This principle outlines how an organization can—or more importantly cannot—collect information. They should avoid any unlawful, unfair, or unreasonably intrusive means of collecting information about the individual.

The principle was updated in the 2020 act to include specific language related to collecting information about children and young people—essentially emphasizing specific care should be given toward ensuring that gathering the information does not intrude in the affairs of children.

Principle 5: “Storage and security of personal information”

We like to think of this as the security principle. Organizations need to keep personal information secure and guard against loss and unauthorized access, use, disclosure, or misuse. This also includes employees at the organization accessing personal information about individuals when it isn’t part of their job function.

Principle 6: “Access to personal information”

In short, an individual has the right to know if an organization has information about them. They also have the right to access that information. There are some exceptions to this, which primarily focus on protecting public safety and ensuring another individual's privacy isn’t breached by allowing someone to access their own information.

Principle 7: “Correction of personal information”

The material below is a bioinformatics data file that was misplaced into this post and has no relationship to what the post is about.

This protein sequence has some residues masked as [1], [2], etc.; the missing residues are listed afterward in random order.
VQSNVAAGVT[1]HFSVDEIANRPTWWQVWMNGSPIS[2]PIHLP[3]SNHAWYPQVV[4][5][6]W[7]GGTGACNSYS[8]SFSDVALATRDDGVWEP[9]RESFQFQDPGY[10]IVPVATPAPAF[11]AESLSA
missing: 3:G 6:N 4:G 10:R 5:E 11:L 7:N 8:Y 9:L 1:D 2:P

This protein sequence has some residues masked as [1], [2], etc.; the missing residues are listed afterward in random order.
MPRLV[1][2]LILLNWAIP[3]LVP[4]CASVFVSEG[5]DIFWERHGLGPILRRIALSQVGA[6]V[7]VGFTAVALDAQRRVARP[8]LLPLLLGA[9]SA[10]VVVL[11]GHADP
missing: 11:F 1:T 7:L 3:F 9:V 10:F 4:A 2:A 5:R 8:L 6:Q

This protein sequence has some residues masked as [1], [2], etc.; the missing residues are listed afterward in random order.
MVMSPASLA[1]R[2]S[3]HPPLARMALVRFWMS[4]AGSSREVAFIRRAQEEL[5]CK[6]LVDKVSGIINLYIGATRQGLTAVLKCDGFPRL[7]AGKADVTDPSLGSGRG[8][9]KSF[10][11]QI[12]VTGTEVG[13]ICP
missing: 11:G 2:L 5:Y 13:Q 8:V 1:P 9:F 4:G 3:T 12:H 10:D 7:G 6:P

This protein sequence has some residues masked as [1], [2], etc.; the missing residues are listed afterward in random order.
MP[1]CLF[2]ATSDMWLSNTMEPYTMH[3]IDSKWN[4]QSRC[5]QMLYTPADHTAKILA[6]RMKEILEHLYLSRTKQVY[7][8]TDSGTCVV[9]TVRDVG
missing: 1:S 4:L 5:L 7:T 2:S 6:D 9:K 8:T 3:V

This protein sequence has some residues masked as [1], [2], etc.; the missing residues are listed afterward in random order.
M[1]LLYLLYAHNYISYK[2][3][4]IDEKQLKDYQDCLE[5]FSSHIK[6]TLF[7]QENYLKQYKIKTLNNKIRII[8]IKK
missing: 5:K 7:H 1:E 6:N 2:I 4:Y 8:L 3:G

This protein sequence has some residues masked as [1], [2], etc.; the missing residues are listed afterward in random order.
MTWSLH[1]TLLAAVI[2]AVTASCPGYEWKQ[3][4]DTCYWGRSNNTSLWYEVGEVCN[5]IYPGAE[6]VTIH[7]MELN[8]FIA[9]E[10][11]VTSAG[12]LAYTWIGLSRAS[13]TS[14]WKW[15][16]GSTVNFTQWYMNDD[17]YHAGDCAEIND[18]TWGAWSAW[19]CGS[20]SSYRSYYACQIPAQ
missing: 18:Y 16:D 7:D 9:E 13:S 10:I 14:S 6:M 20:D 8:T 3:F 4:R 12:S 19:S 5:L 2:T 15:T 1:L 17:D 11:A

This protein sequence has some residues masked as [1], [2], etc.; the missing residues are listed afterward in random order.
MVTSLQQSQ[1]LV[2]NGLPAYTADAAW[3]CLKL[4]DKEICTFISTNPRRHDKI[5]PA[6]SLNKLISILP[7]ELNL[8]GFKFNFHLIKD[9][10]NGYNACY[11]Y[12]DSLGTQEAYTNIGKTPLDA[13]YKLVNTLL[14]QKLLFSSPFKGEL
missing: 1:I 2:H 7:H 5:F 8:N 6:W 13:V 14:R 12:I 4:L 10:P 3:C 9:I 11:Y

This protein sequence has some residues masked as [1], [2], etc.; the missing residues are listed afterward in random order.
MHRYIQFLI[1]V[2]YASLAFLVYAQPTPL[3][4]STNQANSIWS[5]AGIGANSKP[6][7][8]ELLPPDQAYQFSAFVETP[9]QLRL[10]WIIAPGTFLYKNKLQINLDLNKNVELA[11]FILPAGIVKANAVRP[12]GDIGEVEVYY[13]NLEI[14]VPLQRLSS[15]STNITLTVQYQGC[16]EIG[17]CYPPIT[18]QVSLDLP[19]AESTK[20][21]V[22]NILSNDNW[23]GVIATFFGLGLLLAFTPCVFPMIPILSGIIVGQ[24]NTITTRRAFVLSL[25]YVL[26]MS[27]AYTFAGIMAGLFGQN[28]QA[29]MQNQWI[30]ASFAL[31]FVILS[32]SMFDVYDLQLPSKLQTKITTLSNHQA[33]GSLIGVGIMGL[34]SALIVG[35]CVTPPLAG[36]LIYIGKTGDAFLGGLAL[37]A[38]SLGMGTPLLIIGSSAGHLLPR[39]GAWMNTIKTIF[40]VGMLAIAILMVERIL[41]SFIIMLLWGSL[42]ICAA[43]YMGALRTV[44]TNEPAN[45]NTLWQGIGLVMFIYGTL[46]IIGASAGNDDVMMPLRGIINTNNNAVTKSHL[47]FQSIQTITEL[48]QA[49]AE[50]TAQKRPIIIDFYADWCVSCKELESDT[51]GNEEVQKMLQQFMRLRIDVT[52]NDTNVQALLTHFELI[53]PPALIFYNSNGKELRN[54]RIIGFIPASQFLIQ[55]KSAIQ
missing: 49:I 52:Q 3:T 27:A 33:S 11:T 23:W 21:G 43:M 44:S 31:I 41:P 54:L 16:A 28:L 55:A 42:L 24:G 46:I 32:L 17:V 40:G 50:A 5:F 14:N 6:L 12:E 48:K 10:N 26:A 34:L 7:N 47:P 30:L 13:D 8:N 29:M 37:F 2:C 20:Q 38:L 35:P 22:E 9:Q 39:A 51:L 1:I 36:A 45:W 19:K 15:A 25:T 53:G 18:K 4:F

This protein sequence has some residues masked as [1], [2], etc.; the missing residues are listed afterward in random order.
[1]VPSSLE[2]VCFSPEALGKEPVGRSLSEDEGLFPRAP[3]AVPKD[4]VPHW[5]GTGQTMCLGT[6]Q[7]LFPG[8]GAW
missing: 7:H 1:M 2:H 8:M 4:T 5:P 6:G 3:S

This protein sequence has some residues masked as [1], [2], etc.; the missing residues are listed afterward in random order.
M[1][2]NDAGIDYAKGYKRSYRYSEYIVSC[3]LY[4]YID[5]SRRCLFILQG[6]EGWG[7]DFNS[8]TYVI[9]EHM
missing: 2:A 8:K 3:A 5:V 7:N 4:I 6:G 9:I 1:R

Individuals can request you correct any errors in the personal information you have about them. You can choose not to update the data, but the information must then include a notice that the individual challenges that accuracy of the information.

Principle 8: “Accuracy, etc, of personal information to be checked before use of disclosure”

Essentially, an organization needs to ensure information is accurate before it is disclosed or used. The act expects you to make a reasonable effort to validate the accuracy of information before using or sharing it.

Principle 9: “Agency not to keep personal information for longer than necessary”

You can think of this as “retention with a twist.” Organizations should only keep the information they collect as long as they need it to achieve the original purpose.

Principle 10: “Limits on use of personal information”

Speaking of the original purpose from the previous principle, an individual’s information can only be used for the purpose stated during collection. The individual can authorize new use, and the information can also be used if the data won’t identify the person in any way.

Principle 11: “Limits on disclosure of personal information”

Organization should generally get consent from the individual whenever they wish to share information, but otherwise that information can only be disclosed when the following exceptions apply:

  • The original stated purpose when the information was collected was to disclose it.
  • Disclosure to another organization is directly related to the original reason for collection.